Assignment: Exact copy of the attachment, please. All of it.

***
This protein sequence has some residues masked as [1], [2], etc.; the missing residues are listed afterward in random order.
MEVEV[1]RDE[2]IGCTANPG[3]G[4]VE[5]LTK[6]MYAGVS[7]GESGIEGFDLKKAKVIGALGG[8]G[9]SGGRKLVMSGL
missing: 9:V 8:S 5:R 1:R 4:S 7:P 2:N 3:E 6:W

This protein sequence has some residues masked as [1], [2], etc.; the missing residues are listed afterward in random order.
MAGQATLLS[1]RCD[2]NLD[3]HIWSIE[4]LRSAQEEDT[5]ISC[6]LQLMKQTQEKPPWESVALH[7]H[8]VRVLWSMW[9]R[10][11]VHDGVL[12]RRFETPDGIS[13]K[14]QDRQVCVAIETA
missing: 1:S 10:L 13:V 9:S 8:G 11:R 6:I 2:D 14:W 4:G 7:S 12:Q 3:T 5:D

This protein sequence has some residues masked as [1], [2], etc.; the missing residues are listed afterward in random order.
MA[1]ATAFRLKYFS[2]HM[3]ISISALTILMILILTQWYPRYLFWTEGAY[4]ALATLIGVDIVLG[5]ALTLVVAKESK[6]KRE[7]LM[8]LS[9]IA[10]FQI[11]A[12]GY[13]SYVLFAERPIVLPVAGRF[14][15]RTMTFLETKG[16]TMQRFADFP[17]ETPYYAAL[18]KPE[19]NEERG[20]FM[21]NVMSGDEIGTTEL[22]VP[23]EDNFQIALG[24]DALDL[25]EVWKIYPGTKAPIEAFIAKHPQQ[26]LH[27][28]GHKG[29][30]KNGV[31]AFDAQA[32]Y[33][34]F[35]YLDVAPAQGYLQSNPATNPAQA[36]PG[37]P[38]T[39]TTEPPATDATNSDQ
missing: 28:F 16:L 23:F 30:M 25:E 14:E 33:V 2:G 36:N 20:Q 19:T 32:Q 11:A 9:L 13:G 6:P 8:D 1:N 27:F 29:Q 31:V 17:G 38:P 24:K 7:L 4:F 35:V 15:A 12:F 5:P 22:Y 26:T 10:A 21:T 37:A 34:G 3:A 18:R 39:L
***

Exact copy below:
This protein sequence has some residues masked as [1], [2], etc.; the missing residues are listed afterward in random order.
MEVEV[1]RDE[2]IGCTANPG[3]G[4]VE[5]LTK[6]MYAGVS[7]GESGIEGFDLKKAKVIGALGG[8]G[9]SGGRKLVMSGL
missing: 9:V 8:S 5:R 1:R 4:S 7:P 2:N 3:E 6:W

This protein sequence has some residues masked as [1], [2], etc.; the missing residues are listed afterward in random order.
MAGQATLLS[1]RCD[2]NLD[3]HIWSIE[4]LRSAQEEDT[5]ISC[6]LQLMKQTQEKPPWESVALH[7]H[8]VRVLWSMW[9]R[10][11]VHDGVL[12]RRFETPDGIS[13]K[14]QDRQVCVAIETA
missing: 1:S 10:L 13:V 9:S 8:G 11:R 6:I 2:D 14:W 4:G 7:S 12:Q 3:T 5:D

This protein sequence has some residues masked as [1], [2], etc.; the missing residues are listed afterward in random order.
MA[1]ATAFRLKYFS[2]HM[3]ISISALTILMILILTQWYPRYLFWTEGAY[4]ALATLIGVDIVLG[5]ALTLVVAKESK[6]KRE[7]LM[8]LS[9]IA[10]FQI[11]A[12]GY[13]SYVLFAERPIVLPVAGRF[14][15]RTMTFLETKG[16]TMQRFADFP[17]ETPYYAAL[18]KPE[19]NEERG[20]FM[21]NVMSGDEIGTTEL[22]VP[23]EDNFQIALG[24]DALDL[25]EVWKIYPGTKAPIEAFIAKHPQQ[26]LH[27][28]GHKG[29][30]KNGV[31]AFDAQA[32]Y[33][34]F[35]YLDVAPAQGYLQSNPATNPAQA[36]PG[37]P[38]T[39]TTEPPATDATNSDQ
missing: 28:F 16:L 23:F 30:M 25:E 14:E 33:V 2:G 36:N 20:Q 19:T 32:Q 11:A 9:L 13:G 6:P 8:D 1:N 27:F 29:Q 31:V 17:G 38:P 24:K 7:L 4:F 35:V 15:A 12:F 5:P 22:Y 26:T 10:A 21:T 37:A 34:G 3:A 18:R 39:L